ABSTRACT Prion proteins cause neurodegenerative illnesses in humans and animals. The diseases are associated with a topological change from a predominantly alpha (PrP^sup c^) to gamma-sheet (PrP^sup sc^) structure. Many studies have focused on the minimum sequence requirements and key events for developing or transmitting disease. Here, we report on the application of molecular modeling studies to predict the lowest-energy conformations for five fragments in solution at pH 7. We show that PrP(143-- 158) adopts a helix, the model PrP(106-126), PrP(142-167), and PrP(143-178) peptides have a clear preference for a variety of beta-sheet structures, whereas PrP(127-164) has two iso-energetic conformations with all beta or alphabeta native-like structures. Such a finding for PrP(127-164), which explains a large body of experimental data, including the location of all mutations causing prion diseases, may have important implications for triggering or propagating the topological change.
In summary, we have shown that both PrP(106-126) and PrP(127-164) are prone to form scrapie-like beta structures. In contrast to PrP(106-126) and previous model peptides studied (Derreumaux, 1999, 2000), which are predicted to be in equilibrium between their native topologies and random coil conformations, PrP(127-164) is found to code for two distinct topologies with comparable energies in isolation. Because strand S2 interacts with helices H2 and H3, the extrapolation of this energetic result to the behavior of the full PrP protein in vivo remains to be validated. Nevertheless, this conformational distribution clarifies a large body of experimental aspects and provides a simple explanation for propagating and/or triggering the PrP topological change.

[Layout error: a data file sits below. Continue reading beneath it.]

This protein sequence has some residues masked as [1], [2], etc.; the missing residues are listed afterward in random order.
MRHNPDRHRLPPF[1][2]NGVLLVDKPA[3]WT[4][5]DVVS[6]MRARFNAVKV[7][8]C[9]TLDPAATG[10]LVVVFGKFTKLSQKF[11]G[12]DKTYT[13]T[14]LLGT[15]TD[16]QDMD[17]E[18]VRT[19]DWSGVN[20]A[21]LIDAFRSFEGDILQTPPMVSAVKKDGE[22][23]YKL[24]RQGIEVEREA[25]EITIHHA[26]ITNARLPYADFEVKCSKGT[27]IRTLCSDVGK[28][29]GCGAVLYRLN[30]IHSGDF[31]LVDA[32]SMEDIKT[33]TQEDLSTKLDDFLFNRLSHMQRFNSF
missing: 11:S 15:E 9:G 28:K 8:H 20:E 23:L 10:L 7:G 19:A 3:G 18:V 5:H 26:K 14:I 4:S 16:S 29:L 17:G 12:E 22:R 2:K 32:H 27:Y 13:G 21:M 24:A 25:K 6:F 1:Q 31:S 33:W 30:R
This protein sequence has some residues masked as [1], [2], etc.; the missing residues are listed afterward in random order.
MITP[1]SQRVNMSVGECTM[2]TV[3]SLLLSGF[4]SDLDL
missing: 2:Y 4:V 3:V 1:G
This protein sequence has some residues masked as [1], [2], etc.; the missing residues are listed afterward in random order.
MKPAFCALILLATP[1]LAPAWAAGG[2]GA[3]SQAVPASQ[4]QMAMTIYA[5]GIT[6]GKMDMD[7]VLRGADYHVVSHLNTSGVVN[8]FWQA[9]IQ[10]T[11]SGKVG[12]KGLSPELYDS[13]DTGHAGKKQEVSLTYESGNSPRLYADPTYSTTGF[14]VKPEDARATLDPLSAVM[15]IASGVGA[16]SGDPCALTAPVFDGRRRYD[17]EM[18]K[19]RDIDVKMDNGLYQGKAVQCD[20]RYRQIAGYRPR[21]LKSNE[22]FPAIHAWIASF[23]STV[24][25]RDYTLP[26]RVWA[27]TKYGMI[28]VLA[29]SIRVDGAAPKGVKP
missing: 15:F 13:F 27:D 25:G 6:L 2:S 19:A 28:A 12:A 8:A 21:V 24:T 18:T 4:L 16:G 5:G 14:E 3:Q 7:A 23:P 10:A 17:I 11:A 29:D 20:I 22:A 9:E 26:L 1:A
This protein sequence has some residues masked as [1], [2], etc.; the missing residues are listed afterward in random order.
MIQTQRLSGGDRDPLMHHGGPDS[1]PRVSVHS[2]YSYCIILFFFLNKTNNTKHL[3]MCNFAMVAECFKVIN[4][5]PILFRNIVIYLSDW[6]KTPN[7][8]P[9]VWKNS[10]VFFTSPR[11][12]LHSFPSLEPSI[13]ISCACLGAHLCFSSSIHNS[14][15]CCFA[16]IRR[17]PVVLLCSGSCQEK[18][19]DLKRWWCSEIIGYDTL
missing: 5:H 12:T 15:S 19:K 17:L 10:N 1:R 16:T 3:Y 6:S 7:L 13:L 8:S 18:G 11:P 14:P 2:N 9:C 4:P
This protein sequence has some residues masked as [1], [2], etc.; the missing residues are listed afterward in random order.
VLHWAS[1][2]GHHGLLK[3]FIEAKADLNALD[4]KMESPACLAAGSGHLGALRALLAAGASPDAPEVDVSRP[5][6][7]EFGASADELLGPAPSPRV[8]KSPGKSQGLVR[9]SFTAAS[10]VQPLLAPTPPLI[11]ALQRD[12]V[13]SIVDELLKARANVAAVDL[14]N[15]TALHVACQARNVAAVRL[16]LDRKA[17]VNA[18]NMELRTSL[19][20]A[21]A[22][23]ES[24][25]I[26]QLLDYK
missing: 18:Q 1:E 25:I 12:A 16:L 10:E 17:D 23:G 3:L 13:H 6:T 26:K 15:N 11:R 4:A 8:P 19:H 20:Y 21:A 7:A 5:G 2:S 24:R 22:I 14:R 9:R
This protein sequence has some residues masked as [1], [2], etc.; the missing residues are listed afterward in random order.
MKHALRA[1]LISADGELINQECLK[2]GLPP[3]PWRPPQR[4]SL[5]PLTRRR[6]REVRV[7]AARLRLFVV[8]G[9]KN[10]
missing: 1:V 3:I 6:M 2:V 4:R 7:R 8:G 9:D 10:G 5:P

I am indebted to Serguei Kozin for providing me with the NMR structure of mPrP(142-167) and for numerous discussions. I also thank Pascale Debey, Vincent Monchois, Yves-Henri Sanejouand, and the anonymous referees for helpful comments.
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Information Genetique et Structurale, CNRS-UMR 1889, 13402 Marseille, France
Received for publication 31 January 2001 and in final form 14 May 2001.
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